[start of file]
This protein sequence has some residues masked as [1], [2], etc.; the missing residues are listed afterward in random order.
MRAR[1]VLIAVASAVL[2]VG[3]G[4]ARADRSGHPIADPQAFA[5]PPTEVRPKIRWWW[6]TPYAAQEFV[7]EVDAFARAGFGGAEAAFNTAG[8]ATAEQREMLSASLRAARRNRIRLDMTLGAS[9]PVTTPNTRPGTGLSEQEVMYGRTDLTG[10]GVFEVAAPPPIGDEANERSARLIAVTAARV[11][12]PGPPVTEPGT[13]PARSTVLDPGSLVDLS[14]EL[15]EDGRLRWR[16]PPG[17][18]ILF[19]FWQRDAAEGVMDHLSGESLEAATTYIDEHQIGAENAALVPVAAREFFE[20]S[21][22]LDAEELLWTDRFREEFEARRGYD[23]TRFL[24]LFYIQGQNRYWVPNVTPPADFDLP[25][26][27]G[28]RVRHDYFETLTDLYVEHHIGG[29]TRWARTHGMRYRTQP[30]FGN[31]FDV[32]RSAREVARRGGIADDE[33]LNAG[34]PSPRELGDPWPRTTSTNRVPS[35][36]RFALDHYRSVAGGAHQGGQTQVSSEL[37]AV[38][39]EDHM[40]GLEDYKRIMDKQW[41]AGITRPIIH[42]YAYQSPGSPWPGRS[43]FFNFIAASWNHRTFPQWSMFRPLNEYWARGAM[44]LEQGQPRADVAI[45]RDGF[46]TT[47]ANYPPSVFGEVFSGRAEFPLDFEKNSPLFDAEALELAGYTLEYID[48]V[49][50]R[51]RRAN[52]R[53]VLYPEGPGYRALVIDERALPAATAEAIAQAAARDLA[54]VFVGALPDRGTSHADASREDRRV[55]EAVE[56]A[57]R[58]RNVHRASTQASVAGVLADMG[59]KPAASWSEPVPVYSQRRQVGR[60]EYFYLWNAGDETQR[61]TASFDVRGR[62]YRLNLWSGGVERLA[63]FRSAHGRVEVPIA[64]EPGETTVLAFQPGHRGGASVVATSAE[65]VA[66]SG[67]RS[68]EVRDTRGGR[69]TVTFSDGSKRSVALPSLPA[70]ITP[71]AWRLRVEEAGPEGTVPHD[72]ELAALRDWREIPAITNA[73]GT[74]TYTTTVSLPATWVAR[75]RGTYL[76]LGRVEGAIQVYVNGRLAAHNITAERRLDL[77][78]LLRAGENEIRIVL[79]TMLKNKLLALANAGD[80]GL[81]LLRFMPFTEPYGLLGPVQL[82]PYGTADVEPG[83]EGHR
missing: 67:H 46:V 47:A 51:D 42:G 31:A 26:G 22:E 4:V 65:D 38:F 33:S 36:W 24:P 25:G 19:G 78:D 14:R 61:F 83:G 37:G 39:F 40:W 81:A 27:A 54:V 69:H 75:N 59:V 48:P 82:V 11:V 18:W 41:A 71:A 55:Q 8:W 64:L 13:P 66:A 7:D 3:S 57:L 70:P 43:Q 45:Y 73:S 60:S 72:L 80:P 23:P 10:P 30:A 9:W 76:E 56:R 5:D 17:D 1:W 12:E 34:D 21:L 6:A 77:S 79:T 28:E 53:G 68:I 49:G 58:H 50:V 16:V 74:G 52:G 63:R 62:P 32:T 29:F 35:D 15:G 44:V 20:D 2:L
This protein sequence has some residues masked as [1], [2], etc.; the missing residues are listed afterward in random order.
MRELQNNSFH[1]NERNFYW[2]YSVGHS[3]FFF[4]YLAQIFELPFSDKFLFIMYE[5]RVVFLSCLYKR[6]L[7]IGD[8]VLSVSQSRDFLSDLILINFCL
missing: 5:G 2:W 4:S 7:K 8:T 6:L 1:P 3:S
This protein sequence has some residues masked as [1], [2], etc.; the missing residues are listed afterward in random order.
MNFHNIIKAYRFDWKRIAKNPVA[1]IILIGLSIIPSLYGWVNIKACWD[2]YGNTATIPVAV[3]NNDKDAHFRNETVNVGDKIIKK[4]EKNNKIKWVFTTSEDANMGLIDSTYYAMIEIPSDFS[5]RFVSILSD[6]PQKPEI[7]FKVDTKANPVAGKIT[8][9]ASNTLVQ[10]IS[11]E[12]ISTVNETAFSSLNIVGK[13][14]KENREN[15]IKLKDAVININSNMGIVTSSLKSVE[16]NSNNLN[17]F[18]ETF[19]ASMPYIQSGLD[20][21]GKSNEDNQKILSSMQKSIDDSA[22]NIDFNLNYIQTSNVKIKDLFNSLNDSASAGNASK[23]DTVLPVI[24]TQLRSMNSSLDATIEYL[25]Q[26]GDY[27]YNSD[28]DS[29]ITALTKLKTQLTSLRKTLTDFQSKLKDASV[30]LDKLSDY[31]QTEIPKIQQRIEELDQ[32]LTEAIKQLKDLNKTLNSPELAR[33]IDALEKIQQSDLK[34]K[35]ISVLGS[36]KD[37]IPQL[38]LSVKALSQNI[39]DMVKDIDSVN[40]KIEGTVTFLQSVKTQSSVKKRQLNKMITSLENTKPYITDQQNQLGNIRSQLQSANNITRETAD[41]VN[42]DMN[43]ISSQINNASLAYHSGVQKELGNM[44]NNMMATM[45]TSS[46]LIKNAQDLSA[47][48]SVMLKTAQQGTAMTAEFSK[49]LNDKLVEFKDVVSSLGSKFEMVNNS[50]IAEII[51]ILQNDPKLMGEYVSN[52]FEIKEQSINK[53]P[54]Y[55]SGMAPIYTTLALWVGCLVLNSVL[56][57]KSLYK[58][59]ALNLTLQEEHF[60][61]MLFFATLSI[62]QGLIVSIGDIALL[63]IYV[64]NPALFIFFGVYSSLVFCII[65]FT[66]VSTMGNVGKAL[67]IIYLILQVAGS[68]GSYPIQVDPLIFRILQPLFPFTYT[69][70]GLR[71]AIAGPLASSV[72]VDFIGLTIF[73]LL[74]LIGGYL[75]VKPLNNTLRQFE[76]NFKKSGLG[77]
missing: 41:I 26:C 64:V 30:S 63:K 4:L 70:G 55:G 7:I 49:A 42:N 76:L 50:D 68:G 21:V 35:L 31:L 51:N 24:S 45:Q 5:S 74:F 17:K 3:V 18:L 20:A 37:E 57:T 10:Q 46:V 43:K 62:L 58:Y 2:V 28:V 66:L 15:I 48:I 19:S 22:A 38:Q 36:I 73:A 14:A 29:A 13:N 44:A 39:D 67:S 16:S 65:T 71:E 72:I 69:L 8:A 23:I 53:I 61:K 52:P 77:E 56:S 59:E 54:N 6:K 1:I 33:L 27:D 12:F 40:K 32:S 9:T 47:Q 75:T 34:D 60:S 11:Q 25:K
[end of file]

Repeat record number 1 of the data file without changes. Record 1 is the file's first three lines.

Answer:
This protein sequence has some residues masked as [1], [2], etc.; the missing residues are listed afterward in random order.
MRAR[1]VLIAVASAVL[2]VG[3]G[4]ARADRSGHPIADPQAFA[5]PPTEVRPKIRWWW[6]TPYAAQEFV[7]EVDAFARAGFGGAEAAFNTAG[8]ATAEQREMLSASLRAARRNRIRLDMTLGAS[9]PVTTPNTRPGTGLSEQEVMYGRTDLTG[10]GVFEVAAPPPIGDEANERSARLIAVTAARV[11][12]PGPPVTEPGT[13]PARSTVLDPGSLVDLS[14]EL[15]EDGRLRWR[16]PPG[17][18]ILF[19]FWQRDAAEGVMDHLSGESLEAATTYIDEHQIGAENAALVPVAAREFFE[20]S[21][22]LDAEELLWTDRFREEFEARRGYD[23]TRFL[24]LFYIQGQNRYWVPNVTPPADFDLP[25][26][27]G[28]RVRHDYFETLTDLYVEHHIGG[29]TRWARTHGMRYRTQP[30]FGN[31]FDV[32]RSAREVARRGGIADDE[33]LNAG[34]PSPRELGDPWPRTTSTNRVPS[35][36]RFALDHYRSVAGGAHQGGQTQVSSEL[37]AV[38][39]EDHM[40]GLEDYKRIMDKQW[41]AGITRPIIH[42]YAYQSPGSPWPGRS[43]FFNFIAASWNHRTFPQWSMFRPLNEYWARGAM[44]LEQGQPRADVAI[45]RDGF[46]TT[47]ANYPPSVFGEVFSGRAEFPLDFEKNSPLFDAEALELAGYTLEYID[48]V[49][50]R[51]RRAN[52]R[53]VLYPEGPGYRALVIDERALPAATAEAIAQAAARDLA[54]VFVGALPDRGTSHADASREDRRV[55]EAVE[56]A[57]R[58]RNVHRASTQASVAGVLADMG[59]KPAASWSEPVPVYSQRRQVGR[60]EYFYLWNAGDETQR[61]TASFDVRGR[62]YRLNLWSGGVERLA[63]FRSAHGRVEVPIA[64]EPGETTVLAFQPGHRGGASVVATSAE[65]VA[66]SG[67]RS[68]EVRDTRGGR[69]TVTFSDGSKRSVALPSLPA[70]ITP[71]AWRLRVEEAGPEGTVPHD[72]ELAALRDWREIPAITNA[73]GT[74]TYTTTVSLPATWVAR[75]RGTYL[76]LGRVEGAIQVYVNGRLAAHNITAERRLDL[77][78]LLRAGENEIRIVL[79]TMLKNKLLALANAGD[80]GL[81]LLRFMPFTEPYGLLGPVQL[82]PYGTADVEPG[83]EGHR
missing: 67:H 46:V 47:A 51:D 42:G 31:A 26:G 22:E 4:V 65:D 38:F 33:S 36:W 24:P 25:G 19:G 78:D 14:R 61:F 83:G 37:G 39:F 40:W 81:A 27:A 54:V 69:H 75:N 59:V 48:P 82:V 11:V 18:W 41:A 71:A 55:Q 8:W 64:L 13:P 66:A 7:D 3:S 57:L 70:P 43:Q 45:Y 73:S 60:S 72:L 80:P 23:P 10:P 30:A 9:W 76:E 56:R 5:D 17:D 1:W 12:E 34:D 21:L 6:A 77:S 79:T 28:E 53:G 68:I 49:G 58:H 50:V 16:V 74:G 52:G 63:R 62:P 32:T 29:F 35:D 15:G 44:V 20:D 2:L